A final examination, when the plants were maturing seed and the height of the milo and kafir was 3 and 5 feet, respectively, showed still further root growth. Both had a very profusely branched root system reaching 3 to 4 feet on all sides of the plant and penetrating to a depth of 6 feet (Fig. 89).
Fig. 89.--Root systems of two Dwarf milo plants On Sept. 3 when the seed was in the milk stage. (After Edwin C. Miller.)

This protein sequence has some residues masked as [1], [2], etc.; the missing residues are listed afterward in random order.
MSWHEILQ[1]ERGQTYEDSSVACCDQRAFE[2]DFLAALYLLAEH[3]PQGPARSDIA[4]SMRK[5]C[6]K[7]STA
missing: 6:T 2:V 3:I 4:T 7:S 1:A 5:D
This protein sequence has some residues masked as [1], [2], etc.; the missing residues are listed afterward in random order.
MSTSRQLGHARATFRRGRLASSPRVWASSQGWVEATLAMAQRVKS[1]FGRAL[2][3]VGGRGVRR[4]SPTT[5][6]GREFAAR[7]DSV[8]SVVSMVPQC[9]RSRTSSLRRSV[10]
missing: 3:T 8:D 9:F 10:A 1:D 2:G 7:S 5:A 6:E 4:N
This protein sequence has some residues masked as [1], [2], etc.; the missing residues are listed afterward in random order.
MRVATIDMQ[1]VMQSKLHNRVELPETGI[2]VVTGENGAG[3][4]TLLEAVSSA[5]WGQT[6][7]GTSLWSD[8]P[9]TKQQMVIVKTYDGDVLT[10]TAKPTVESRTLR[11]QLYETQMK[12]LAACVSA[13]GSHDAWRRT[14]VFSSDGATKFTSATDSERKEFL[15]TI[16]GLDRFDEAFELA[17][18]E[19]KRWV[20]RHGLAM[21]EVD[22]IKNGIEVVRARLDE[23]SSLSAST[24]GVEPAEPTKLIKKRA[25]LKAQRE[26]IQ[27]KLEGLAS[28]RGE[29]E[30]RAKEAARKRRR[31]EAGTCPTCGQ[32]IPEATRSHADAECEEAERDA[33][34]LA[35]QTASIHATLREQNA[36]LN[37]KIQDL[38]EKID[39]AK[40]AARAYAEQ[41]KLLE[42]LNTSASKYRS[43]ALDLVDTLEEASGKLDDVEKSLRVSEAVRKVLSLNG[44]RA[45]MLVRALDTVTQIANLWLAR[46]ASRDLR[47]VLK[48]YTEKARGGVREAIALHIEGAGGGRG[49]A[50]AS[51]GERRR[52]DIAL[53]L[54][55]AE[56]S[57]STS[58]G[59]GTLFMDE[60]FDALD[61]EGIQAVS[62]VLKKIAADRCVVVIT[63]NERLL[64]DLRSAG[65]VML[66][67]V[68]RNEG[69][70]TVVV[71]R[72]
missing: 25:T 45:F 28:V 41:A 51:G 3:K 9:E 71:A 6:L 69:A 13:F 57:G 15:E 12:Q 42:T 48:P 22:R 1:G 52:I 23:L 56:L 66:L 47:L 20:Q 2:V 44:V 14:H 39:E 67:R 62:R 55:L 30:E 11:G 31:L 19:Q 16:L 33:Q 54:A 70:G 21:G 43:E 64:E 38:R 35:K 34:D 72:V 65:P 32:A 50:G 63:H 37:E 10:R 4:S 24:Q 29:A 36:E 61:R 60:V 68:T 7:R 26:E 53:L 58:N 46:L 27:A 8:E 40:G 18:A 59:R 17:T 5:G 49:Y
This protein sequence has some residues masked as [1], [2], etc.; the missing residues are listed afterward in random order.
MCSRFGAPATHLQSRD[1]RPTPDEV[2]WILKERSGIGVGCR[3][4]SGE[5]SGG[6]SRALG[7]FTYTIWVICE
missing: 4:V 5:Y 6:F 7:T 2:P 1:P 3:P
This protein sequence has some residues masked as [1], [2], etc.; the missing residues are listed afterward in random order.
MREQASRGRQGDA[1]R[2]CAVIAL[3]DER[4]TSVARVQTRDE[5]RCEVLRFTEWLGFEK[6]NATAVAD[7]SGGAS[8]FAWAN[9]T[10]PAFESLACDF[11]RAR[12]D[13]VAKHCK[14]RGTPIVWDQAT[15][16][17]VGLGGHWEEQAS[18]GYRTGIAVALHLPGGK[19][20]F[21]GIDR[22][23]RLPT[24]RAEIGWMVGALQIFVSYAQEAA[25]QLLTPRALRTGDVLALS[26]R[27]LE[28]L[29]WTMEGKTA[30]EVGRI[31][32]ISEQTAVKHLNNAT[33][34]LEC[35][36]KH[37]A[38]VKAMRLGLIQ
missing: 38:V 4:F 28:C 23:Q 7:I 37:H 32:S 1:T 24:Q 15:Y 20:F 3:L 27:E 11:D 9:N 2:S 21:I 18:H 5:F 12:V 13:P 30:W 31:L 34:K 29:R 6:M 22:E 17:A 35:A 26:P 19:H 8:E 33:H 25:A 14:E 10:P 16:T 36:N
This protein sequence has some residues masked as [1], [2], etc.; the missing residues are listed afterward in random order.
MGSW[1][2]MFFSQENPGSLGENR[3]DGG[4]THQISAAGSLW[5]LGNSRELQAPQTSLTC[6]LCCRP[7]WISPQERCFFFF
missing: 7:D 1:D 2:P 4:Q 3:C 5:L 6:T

Relation of Root Habit to Drought Resistance and Growth in Poor Soil.--The preceding study was undertaken primarily to determine the fundamental characteristics possessed by the sorghums which enable them to withstand severe climatic conditions better than corn. In these experiments, Pride of Saline dent corn was grown in alternate rows with the sorghums. It is worthy of note that the primary and secondary roots of both sorghums at all stages of growth were more fibrous than those of corn. Each of the three kinds of plants at any period of growth possessed the same number of primary roots, and the general extent of these roots in both a horizontal and a vertical direction was the same for all. The length of the secondary roots was also found to be approximately the same at any examination, but it was ascertained that the number of secondary roots per unit of length of primary root was approximately twice as great for the two sorghums as for corn. Moreover, this root system, which, judging from the number of secondary roots, would be twice as efficient in the absorption of water, supplied a leaf area which was only approximately half as great as the leaf area exposed to evaporation by the corn plants. Thus, the excellent root system, coupled with a relatively small transpiring area and a low water requirement, goes far towards explaining the high degree of resistance of sorghums to drought. Their ability to remain in an almost quiescent state during drought is another important characteristic. The sorghums remain fresh and green during periods of dry weather which would be extremely harmful to corn. In fact, the plants may even cease growth for a considerable time, but when revived by a rain, a vigorous growth rate is resumed. The slow growth of the aboveground parts until an extensive root system has been established is also an important characteristic in resisting drought. Drought resistance has done much to make sorghum the leading crop in the drier parts of the south and west portions of the grassland region. 41